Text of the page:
For decades when Clemson entered its match-up with South Carolina the Tigers always seemed to have a mental edge over the Gamecocks. Clemson knew no matter which team was better, they would win when the two teams met in late December.
The tides may be turning.
With South Carolina's convincing 34-13 win over its rival Saturday night, the Gamecocks have now won three in a row over Clemson for the first time since 1968-70. If that was not enough for Gamecock fans to crow about, the Gamecocks have simply dominated all three match-ups. The Gamecocks have outscored the Tigers 97-37 and outgained Clemson 1130 to 664. Saturday's game provided the biggest dominance in yardage with Carolina amassing 420 yards to Clemson's 153.
"We were hoping to play our best game of the year and we probably did," Carolina head coach Steve Spurrier said following the game. "Defense was sensational all night; great effort. Offensively we did enough good things here and there to run for (210) yards and pass for the exact (same) amount."
Carolina used a formula similar to the one it used in 2009's victory; suffocate the Clemson offense and run it down the throat of the Clemson offense.
In 2009 Carolina rushed for 233 yards and limited Clemson to just 260 yards, much of which came in the final quarter with the game well in hand. Saturday the Gamecocks did it all night, rushing for the 210 yards and the defense stayed in the face of Clemson quarterback Tajh Boyd all night long, sacking the Tiger quarterback five times and hurrying him an additional seven times.
"The results (on offense) are good," Spurrier said. "We have a good defense. Certainly running more than throwing is what you should do. That's what we've been trying to do."
All five Gamecock sacks came from the defensive line and four of the seven hurries were from the front four.
"That was huge," Carolina assistant head coach Ellis Johnson said. "We mixed. We brought four, and we did pressure a little bit. We had success with four. He (Boyd) was escaping the pocket a little bit, but we brought some pressure to try and keep him hemmed up. Most of it was done by our front four."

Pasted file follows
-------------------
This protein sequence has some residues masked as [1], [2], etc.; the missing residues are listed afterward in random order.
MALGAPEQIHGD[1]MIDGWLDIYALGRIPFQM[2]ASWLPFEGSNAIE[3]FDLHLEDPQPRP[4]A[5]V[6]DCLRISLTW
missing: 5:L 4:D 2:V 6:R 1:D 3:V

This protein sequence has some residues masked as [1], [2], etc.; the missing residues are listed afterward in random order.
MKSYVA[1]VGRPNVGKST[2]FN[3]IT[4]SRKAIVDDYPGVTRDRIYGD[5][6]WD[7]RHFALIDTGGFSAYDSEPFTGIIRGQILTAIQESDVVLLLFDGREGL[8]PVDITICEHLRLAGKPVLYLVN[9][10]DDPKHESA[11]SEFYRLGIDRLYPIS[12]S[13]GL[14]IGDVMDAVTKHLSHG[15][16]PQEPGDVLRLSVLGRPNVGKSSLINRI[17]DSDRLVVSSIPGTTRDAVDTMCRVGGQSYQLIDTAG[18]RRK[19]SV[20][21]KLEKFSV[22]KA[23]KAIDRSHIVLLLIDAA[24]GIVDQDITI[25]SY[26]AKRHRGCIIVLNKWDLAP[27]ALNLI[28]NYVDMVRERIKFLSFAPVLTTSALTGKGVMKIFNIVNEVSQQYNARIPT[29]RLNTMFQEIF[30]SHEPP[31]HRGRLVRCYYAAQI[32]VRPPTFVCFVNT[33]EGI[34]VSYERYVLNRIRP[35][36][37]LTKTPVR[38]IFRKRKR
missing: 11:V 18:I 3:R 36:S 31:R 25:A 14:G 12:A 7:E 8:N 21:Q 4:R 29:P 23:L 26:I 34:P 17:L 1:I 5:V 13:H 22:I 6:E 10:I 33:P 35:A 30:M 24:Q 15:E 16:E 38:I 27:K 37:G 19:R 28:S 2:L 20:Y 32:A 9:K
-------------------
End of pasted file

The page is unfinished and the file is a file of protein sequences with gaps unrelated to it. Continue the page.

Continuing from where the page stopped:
Senior defensive end Melvin Ingram had two sacks, while Devin Taylor, Travian Robertson, and Jadeveon Clowney all had one.
"Our coach (Brad Lawing) just told us to get to the football," Ingram said. "He looked us all in the eye during the first quarter and told us to just be relentless to get to the quarterback, so we just all huddled around each other and said we have to be relentless and get there."
The 153 yards given up was a season-low by far and the 13 points tied a season low in last week's loss to N.C. State. For an offense that looked unstoppable for the first eight weeks of the season, it has certainly fallen on hard times the last two weeks.
"A team with as high potent an offense as Clemson has or used to have – they struggled the last two games, but were very impressive early in the season – it was very good to see our guys have another excellent defensive game," Spurrier said.
Offensive the Gamecocks were just as dominant. Sophomore Connor Shaw looked like a young Donovan McNabb against the Clemson defense. Shaw completed 14-of-20 passes for 210 yards and three scores, and carried the ball 19 times for 129 yards and a score.
"Defensively, the quarterback beat us, and that is the most disappointing thing to me coming out of this game," Clemson coach Dabo Swinney said. "We let the quarterback beat us. We knew exactly what they were going to do, and we couldn't stop it. I congratulate South Carolina. They played really well and did what they had to do and made the critical plays that we didn't."
Kenny Miles, who possibly played in his final home game as a Gamecock, was special. Miles carried the ball 21 times for 71 yards, including a nice 28-yard run early in the game.
"I'm just glad we beat Clemson," Wilds said. "Our offensive line played well, and I was excited. I really played hard for my folks, and it was exciting. It was a big game."
Spurrier, who after the game ran to the head official and grabbed the game ball, did it for two reasons.
"The ref was walking off with it," Spurrier said. "I said I might as well go grab it. Nobody else seemed to want it. I like to fix them up. The 10 wins. It's neat to beat Clemson because historically they've owned South Carolina, but they don't own us right now, that's for sure."
When the Gamecocks travel to Death Valley next year they will have the opportunity to win four in a row over the Tigers, something it has only done once in the history of the rivalry, 1951-54. For the seniors, who have beaten Clemson three out of four years, the rivalry ends for them as a player. However, they will never forget that they accomplished something that no Carolina team has done in their lifetime, beat the Tigers three times in a row.
"No matter how many years down the road it is, we can always remember that we beat Clemson three times in a row," Ingram said. "We can always say when we were here that we owned the state of South Carolina in football."
After Saturday night, the tide has turned indeed.
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